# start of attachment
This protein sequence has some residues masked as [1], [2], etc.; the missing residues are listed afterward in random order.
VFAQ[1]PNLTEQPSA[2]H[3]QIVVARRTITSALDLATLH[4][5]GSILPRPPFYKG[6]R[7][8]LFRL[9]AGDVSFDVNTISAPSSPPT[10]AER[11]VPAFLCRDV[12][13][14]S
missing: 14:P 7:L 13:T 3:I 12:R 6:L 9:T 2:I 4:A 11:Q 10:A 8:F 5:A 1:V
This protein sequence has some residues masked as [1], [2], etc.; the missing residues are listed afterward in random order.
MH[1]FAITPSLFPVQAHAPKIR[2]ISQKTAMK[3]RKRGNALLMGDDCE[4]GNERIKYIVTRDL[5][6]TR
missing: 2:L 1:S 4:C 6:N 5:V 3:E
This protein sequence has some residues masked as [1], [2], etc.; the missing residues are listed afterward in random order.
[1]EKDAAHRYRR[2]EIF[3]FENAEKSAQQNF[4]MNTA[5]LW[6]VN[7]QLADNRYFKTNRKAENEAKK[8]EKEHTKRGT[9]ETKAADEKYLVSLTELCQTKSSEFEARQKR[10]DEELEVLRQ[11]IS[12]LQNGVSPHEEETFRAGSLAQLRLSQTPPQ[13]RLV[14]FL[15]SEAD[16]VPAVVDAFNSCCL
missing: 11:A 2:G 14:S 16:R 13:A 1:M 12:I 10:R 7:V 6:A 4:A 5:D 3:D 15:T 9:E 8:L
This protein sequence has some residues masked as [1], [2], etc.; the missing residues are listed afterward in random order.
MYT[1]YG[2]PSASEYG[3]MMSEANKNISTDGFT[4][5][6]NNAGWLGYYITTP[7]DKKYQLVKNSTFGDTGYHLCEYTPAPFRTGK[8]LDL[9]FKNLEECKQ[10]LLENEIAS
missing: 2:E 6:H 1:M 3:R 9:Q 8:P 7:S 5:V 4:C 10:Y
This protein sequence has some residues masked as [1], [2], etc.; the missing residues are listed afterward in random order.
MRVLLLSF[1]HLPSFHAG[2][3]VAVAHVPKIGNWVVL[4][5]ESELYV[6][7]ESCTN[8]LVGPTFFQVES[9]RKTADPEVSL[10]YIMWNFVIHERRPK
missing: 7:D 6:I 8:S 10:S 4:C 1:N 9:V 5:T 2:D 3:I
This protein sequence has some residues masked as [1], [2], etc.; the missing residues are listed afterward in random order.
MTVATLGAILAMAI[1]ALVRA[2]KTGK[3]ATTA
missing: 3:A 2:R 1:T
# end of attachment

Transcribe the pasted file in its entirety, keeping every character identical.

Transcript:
This protein sequence has some residues masked as [1], [2], etc.; the missing residues are listed afterward in random order.
VFAQ[1]PNLTEQPSA[2]H[3]QIVVARRTITSALDLATLH[4][5]GSILPRPPFYKG[6]R[7][8]LFRL[9]AGDVSFDVNTISAPSSPPT[10]AER[11]VPAFLCRDV[12][13][14]S
missing: 14:P 7:L 13:T 3:I 12:R 6:L 9:T 2:I 4:A 11:Q 10:A 8:F 5:A 1:V
This protein sequence has some residues masked as [1], [2], etc.; the missing residues are listed afterward in random order.
MH[1]FAITPSLFPVQAHAPKIR[2]ISQKTAMK[3]RKRGNALLMGDDCE[4]GNERIKYIVTRDL[5][6]TR
missing: 2:L 1:S 4:C 6:N 5:V 3:E
This protein sequence has some residues masked as [1], [2], etc.; the missing residues are listed afterward in random order.
[1]EKDAAHRYRR[2]EIF[3]FENAEKSAQQNF[4]MNTA[5]LW[6]VN[7]QLADNRYFKTNRKAENEAKK[8]EKEHTKRGT[9]ETKAADEKYLVSLTELCQTKSSEFEARQKR[10]DEELEVLRQ[11]IS[12]LQNGVSPHEEETFRAGSLAQLRLSQTPPQ[13]RLV[14]FL[15]SEAD[16]VPAVVDAFNSCCL
missing: 11:A 2:G 14:S 16:R 13:A 1:M 12:I 10:R 7:V 6:A 4:A 5:D 3:D 15:T 9:E 8:L
This protein sequence has some residues masked as [1], [2], etc.; the missing residues are listed afterward in random order.
MYT[1]YG[2]PSASEYG[3]MMSEANKNISTDGFT[4][5][6]NNAGWLGYYITTP[7]DKKYQLVKNSTFGDTGYHLCEYTPAPFRTGK[8]LDL[9]FKNLEECKQ[10]LLENEIAS
missing: 2:E 6:H 1:M 3:R 9:Q 8:P 7:S 5:V 4:C 10:Y
This protein sequence has some residues masked as [1], [2], etc.; the missing residues are listed afterward in random order.
MRVLLLSF[1]HLPSFHAG[2][3]VAVAHVPKIGNWVVL[4][5]ESELYV[6][7]ESCTN[8]LVGPTFFQVES[9]RKTADPEVSL[10]YIMWNFVIHERRPK
missing: 7:D 6:I 8:S 10:S 4:C 1:N 9:V 5:T 2:D 3:I
This protein sequence has some residues masked as [1], [2], etc.; the missing residues are listed afterward in random order.
MTVATLGAILAMAI[1]ALVRA[2]KTGK[3]ATTA
missing: 3:A 2:R 1:T